First up, three more pairs of navy (read: hard to photograph) school pants for P.
These first ones are the tried and true Oliver + S Field Trip Cargo pants.
I did all the edgestitching and topstitching, but since it's all navy, it's subtle. Nothing like those Team Australia (Oh, don't get me started on Tony again) pants that P's friend is wearing.
For a bit of something extra, I'm loving these iron-on faux rivets from Jimmy's buttons. They really look the business, but no complaints about scratchy metal bits on the inside.
Not only are there no scratchy bits, but the insides of these pants are so lovely to touch...
The fabric is a moleskin, which is undoubtedly meant to have this soft, brushed face on the outside. I talked it through with P and he definitely wanted the softness on the inside, and the more standard issue navy drill side on the outside. These super snuggly pants are his own little school uniform secret!
For the record, these are size 5, with about 3/4" length added at the bottom hem and the cargo pockets left off. No other mods and they fit perfectly.
The second pair of school pants is another pair of Sandbox pants in some more of the thick terry knit. I saved myself some trouble by not trying to flat fell every seam. The side seams are finished together and edge and topstitched and only the crotch seam is flat felled. So they look pretty much identical to the first pair but took half the time.
...and I used the genius suggestion from my blog commenter Rootaberger to use "one of those little plastic things that hold the string. You know, the ones you push down to loosen or tighten".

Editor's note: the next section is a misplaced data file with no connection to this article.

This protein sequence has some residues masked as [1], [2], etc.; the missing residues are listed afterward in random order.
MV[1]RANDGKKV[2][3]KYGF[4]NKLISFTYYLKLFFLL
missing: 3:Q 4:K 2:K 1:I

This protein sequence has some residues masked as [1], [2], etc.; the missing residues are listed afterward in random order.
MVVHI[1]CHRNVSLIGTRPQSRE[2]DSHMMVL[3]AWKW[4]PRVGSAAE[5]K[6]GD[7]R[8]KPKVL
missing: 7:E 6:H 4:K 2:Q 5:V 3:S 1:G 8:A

Well, I don't know if they have a name either (I'd guess at toggles) but I happened to have two on hand. I put one onto the original sandbox pants, and that definitely helps, but with these pants I went one step further: The elastic waistband on these ones goes all the way around and is fixed in length. The ties are stitched onto the elastic near the buttonhole outlets and thus are purely for decoration.
To make the navy pants production line a bit more interesting I busted out a new pattern for my third pair of pants:
These are the Figgy Banyan pants and it was my first ever time sewing a real zip fly. You know I took another photo of the pants as above, but slightly from the right, which hid that sticky out zip pull perfectly but was just a touch out of focus.
A close up from a better angle makes it look alright...
I found the pattern instructions were somewhat lacking when it came to the zipper insertion. I think there is a Figgy's photo tutorial and I know there are plenty of other tutorials on sewing blogs as to how to do this step well. But, when I'm using a pattern for the first time I like to follow just the pattern, as given in the package that I bought. It may seem perverse, but I feel like that should be sufficient.
Just checked: there is a Figgy's tutorial, but it doesn't address the main problem I had, which was quite where exactly to line up the zipper so that it's not completely exposed. The first time I sewed it on it was 100% visible. I unpicked it and chose some arbitrary distance to set it back and it is well covered by the fly flap, except that I chose a zip with a hefty pull, so that part does stick out a bit.